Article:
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  8. threelinkdave

    threelinkdave Well-Known Member

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    Just to clarify a point re towing around a buffet car. The seating is available to anyone to use. If we did not have a buffet car in the formation we would need another TO. Average TO 34t and RMB 39t. With a RMB we are only increasing train weight by 5 t - hardly gong to strain a loco
     
  9. paulhitch

    paulhitch Guest

    Steven,
    I know I am not a particular admirer of Tripadvisor but the lack of on train refreshments is not something I have ever read complaints there about the IOWSR. Neither is the lack of on-train sanitation. Hardly surprising. It is only a touch over five miles long and most trains stop at the intermediate station. As for customer care, that tends to get particular praise especially that given by the platform staff.

    Nobody is ever "told" to get refreshments before joining the train. With respect, (sorry for that loaded expression but you have nettled me somewhat) you can have no idea of how this particular museum volunteer treats visitors when working there. Hopefully helpfully, informatively and with respect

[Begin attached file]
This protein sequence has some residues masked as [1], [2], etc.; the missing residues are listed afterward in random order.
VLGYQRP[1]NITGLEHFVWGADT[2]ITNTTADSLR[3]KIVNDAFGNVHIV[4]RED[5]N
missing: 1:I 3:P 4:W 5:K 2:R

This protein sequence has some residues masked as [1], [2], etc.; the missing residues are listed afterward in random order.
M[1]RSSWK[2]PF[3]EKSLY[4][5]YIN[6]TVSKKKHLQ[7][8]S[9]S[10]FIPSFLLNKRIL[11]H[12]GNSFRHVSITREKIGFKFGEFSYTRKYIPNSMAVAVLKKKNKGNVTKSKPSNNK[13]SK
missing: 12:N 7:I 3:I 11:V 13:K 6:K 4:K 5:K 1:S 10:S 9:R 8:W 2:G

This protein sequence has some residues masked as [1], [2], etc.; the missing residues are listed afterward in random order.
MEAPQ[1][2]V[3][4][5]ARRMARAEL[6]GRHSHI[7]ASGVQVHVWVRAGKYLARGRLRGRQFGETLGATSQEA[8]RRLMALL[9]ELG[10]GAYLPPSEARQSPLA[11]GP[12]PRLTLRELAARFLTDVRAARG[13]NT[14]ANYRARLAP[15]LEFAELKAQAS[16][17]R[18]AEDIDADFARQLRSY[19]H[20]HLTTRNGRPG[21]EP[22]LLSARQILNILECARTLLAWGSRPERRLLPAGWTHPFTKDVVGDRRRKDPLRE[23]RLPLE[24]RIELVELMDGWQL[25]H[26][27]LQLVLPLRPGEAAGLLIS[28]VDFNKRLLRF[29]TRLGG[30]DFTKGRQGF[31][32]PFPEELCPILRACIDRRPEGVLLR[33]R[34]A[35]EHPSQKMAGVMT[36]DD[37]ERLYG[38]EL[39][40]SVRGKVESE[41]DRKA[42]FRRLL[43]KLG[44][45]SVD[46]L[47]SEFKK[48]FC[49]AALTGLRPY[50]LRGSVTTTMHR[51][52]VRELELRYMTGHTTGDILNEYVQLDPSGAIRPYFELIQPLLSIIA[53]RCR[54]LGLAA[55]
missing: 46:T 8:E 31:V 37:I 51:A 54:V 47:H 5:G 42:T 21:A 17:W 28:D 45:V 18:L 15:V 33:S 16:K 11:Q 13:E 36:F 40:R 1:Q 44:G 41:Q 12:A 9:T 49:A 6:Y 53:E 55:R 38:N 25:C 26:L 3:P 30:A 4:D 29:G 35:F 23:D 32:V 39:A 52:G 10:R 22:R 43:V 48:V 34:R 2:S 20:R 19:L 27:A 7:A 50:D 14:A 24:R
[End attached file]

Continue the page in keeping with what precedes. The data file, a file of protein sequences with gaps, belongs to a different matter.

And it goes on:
PH
     
  10. Forestpines

    Forestpines Part of the furniture

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    I recall the last time I travelled on the Wensleydale that was their approach, with a tea room at Leyburn. That was some years ago though.
     
  11. 1472

    1472 Well-Known Member

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    This thread is supposed to be about news on SVR locos.

    The refereshment thing is DONE! - can we move on now?
     
  12. Bean-counter

    Bean-counter Resident of Nat Pres

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    And could the Mods relocate the latest outbreak of the 'Buffet Car Wars' to the recent specific thread!

    Steven
     
  13. Martin Perry

    Martin Perry Part of the furniture Staff Member Moderator

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    Done ... before the will to live completely escapes me.
     
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  14. Jamessquared

    Jamessquared Nat Pres stalwart

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    Can you change the thread title to "... ex- WSR Operations and ex-SVR Motive Power and ..." while you are about it? Just to save time for the next time it comes round. :)